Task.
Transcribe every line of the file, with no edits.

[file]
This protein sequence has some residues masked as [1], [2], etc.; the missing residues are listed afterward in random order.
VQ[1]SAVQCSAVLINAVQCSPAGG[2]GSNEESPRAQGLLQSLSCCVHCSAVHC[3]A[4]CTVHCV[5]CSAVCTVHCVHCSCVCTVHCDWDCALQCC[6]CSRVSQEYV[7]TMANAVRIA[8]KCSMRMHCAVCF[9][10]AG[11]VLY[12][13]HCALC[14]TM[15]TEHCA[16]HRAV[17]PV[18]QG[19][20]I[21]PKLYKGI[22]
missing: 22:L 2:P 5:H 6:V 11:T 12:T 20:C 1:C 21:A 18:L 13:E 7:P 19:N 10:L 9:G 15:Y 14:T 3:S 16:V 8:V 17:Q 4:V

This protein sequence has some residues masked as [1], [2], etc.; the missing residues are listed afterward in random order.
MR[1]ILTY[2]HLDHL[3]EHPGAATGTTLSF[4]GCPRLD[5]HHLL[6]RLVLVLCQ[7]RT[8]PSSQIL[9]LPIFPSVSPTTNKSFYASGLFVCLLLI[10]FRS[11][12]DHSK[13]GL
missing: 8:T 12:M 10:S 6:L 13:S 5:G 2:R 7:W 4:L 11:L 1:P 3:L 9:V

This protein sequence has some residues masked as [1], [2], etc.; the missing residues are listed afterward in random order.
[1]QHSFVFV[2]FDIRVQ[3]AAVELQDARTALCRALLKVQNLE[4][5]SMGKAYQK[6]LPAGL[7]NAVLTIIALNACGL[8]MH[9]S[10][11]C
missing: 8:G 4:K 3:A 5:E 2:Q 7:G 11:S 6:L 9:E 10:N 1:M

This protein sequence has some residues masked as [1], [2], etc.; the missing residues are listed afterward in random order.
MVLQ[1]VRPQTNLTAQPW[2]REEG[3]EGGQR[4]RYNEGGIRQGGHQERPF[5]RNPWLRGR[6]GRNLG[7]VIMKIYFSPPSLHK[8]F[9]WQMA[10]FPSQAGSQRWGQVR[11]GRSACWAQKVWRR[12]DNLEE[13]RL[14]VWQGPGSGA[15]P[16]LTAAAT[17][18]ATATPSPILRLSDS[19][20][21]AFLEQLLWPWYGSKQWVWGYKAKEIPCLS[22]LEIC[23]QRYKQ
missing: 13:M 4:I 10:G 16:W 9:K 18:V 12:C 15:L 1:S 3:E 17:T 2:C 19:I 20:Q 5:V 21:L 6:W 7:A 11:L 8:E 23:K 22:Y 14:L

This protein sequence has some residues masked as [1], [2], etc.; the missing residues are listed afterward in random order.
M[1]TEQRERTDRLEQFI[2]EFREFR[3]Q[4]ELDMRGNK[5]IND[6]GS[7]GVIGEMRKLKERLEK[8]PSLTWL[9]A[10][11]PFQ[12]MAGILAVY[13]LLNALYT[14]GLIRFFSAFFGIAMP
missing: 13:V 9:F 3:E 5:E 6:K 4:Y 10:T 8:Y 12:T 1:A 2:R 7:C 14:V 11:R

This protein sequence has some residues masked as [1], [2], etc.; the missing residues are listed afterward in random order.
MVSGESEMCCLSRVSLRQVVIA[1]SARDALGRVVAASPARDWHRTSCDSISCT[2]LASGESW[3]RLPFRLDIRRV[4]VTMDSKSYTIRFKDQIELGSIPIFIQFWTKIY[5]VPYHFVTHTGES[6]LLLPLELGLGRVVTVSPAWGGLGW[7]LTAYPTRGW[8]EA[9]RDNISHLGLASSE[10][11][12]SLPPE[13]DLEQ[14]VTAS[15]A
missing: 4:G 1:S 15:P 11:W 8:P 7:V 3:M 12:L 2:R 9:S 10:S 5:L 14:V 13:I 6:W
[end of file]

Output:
This protein sequence has some residues masked as [1], [2], etc.; the missing residues are listed afterward in random order.
VQ[1]SAVQCSAVLINAVQCSPAGG[2]GSNEESPRAQGLLQSLSCCVHCSAVHC[3]A[4]CTVHCV[5]CSAVCTVHCVHCSCVCTVHCDWDCALQCC[6]CSRVSQEYV[7]TMANAVRIA[8]KCSMRMHCAVCF[9][10]AG[11]VLY[12][13]HCALC[14]TM[15]TEHCA[16]HRAV[17]PV[18]QG[19][20]I[21]PKLYKGI[22]
missing: 22:L 2:P 5:H 6:V 11:T 12:T 20:C 1:C 21:A 18:L 13:E 7:P 19:N 10:L 9:G 15:Y 14:T 3:S 16:V 8:V 17:Q 4:V

This protein sequence has some residues masked as [1], [2], etc.; the missing residues are listed afterward in random order.
MR[1]ILTY[2]HLDHL[3]EHPGAATGTTLSF[4]GCPRLD[5]HHLL[6]RLVLVLCQ[7]RT[8]PSSQIL[9]LPIFPSVSPTTNKSFYASGLFVCLLLI[10]FRS[11][12]DHSK[13]GL
missing: 8:T 12:M 10:S 6:L 13:S 5:G 2:R 7:W 4:L 11:L 1:P 3:L 9:V

This protein sequence has some residues masked as [1], [2], etc.; the missing residues are listed afterward in random order.
[1]QHSFVFV[2]FDIRVQ[3]AAVELQDARTALCRALLKVQNLE[4][5]SMGKAYQK[6]LPAGL[7]NAVLTIIALNACGL[8]MH[9]S[10][11]C
missing: 8:G 4:K 3:A 5:E 2:Q 7:G 11:S 6:L 9:E 10:N 1:M

This protein sequence has some residues masked as [1], [2], etc.; the missing residues are listed afterward in random order.
MVLQ[1]VRPQTNLTAQPW[2]REEG[3]EGGQR[4]RYNEGGIRQGGHQERPF[5]RNPWLRGR[6]GRNLG[7]VIMKIYFSPPSLHK[8]F[9]WQMA[10]FPSQAGSQRWGQVR[11]GRSACWAQKVWRR[12]DNLEE[13]RL[14]VWQGPGSGA[15]P[16]LTAAAT[17][18]ATATPSPILRLSDS[19][20][21]AFLEQLLWPWYGSKQWVWGYKAKEIPCLS[22]LEIC[23]QRYKQ
missing: 13:M 4:I 10:G 16:W 9:K 18:V 12:C 15:L 1:S 3:E 17:T 2:C 19:I 20:Q 5:V 21:L 6:W 7:A 11:L 8:E 23:K 22:Y 14:L

This protein sequence has some residues masked as [1], [2], etc.; the missing residues are listed afterward in random order.
M[1]TEQRERTDRLEQFI[2]EFREFR[3]Q[4]ELDMRGNK[5]IND[6]GS[7]GVIGEMRKLKERLEK[8]PSLTWL[9]A[10][11]PFQ[12]MAGILAVY[13]LLNALYT[14]GLIRFFSAFFGIAMP
missing: 13:V 9:F 3:E 5:E 6:K 4:Y 10:T 8:Y 12:T 1:A 2:R 7:C 14:V 11:R

This protein sequence has some residues masked as [1], [2], etc.; the missing residues are listed afterward in random order.
MVSGESEMCCLSRVSLRQVVIA[1]SARDALGRVVAASPARDWHRTSCDSISCT[2]LASGESW[3]RLPFRLDIRRV[4]VTMDSKSYTIRFKDQIELGSIPIFIQFWTKIY[5]VPYHFVTHTGES[6]LLLPLELGLGRVVTVSPAWGGLGW[7]LTAYPTRGW[8]EA[9]RDNISHLGLASSE[10][11][12]SLPPE[13]DLEQ[14]VTAS[15]A
missing: 4:G 1:S 15:P 11:W 8:P 7:V 3:M 12:L 2:R 9:S 10:S 5:L 14:V 13:I 6:W